After a summer of relative quiet, Fort Hays State University President Mirta Martin welcomed faculty and staff back to campus at the fall convocation with her vision for the new era and direction for the university Wednesday.

“We have to shift to a culture of engagement and of new beginnings,” Martin said.

She is starting her second year at the university and challenged those present to grow and change as the world is changing.

“Last year, we had great conversations about what we wanted to accomplish,” she said. “Together, we envisioned a new beginning for FHSU — one that builds on our strengths, our programs of distinction and our people of excellence.

Students, faculty and staff engaged in discussions and were asked for honest opinions during the last year, she said. They found they were great at many things, but there was room to be better.

“We needed to break from the status quo and to leave behind the attitudes ‘because it’s been that way always or just tell me what to do,’ ” Martin said. “We needed to respond to technological changes and rapid growth.”

The result was to develop a new plan for the university.

“Our new structure will increase flexibility, speed execution, bolster student success and create a better environment for innovation and for thinking,” she said. “The ownership of this new era at FHSU belongs to all of us. I want you to constantly ask yourself, as leaders, is what we are doing today in the best interests of our students and our university.

“Change is already taking place,” she said, acknowledging change is never easy and there will be bumps in the road. “We are creating a stronger community that will encourage problem-solving, tolerance, cooperation and critical review, and support personal and professional growth to create leaders.”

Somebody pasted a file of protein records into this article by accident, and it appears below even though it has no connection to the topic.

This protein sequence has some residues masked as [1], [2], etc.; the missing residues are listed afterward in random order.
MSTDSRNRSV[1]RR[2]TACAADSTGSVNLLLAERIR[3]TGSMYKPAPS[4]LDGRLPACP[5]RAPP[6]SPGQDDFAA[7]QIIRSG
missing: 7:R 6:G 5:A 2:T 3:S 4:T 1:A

Martin said FHSU must change to stay relevant.

“We must shift from a culture of access to a culture of completion,” she said. To make this a reality, employees must make “an intentional decision by all of us to be engaged in the life of our students and in the success of our university.”

That can be accomplished many ways, she said.

“One basic function of the university is to facilitate a well-educated citizenry,” Martin said. “A citizenry that is capable of making good and informed decisions that benefit society as a whole. It follows then, we should be engaged in and produce graduates who can think for themselves, who are articulate and persuasive, who write strong, well-constructed sentences, who are critical, creative and collaborative and technologically proficient.

“We want graduates who will contribute to the well-being of Kansas, our nation and the world. Graduates committed to improving the human condition.”

Martin said retention of students is everyone’s business. All FHSU employees need to be involved with students, even calling them if they don’t come to class or to give support when needed.

A video showed how quickly computers are changing the world.

Throughout the morning, the theme, FHSU Destination of Choice, was repeated.

Ulises Gonzales, president of the Student Government Association, was the first student to speak at the invocation in the history of the university.

Wednesday was an illustration of an effort to send the message that everyone there is a member of the FHSU family, Gonzales said.

The faculty and staff were all reminded to wear Tiger gold on Friday, in support of the university.

The university will begin several new initiatives this year to make a difference. They include pairing students with alumni mentors and a Hispanic college week to introduce first-generation Hispanic students to navigating the institutional system.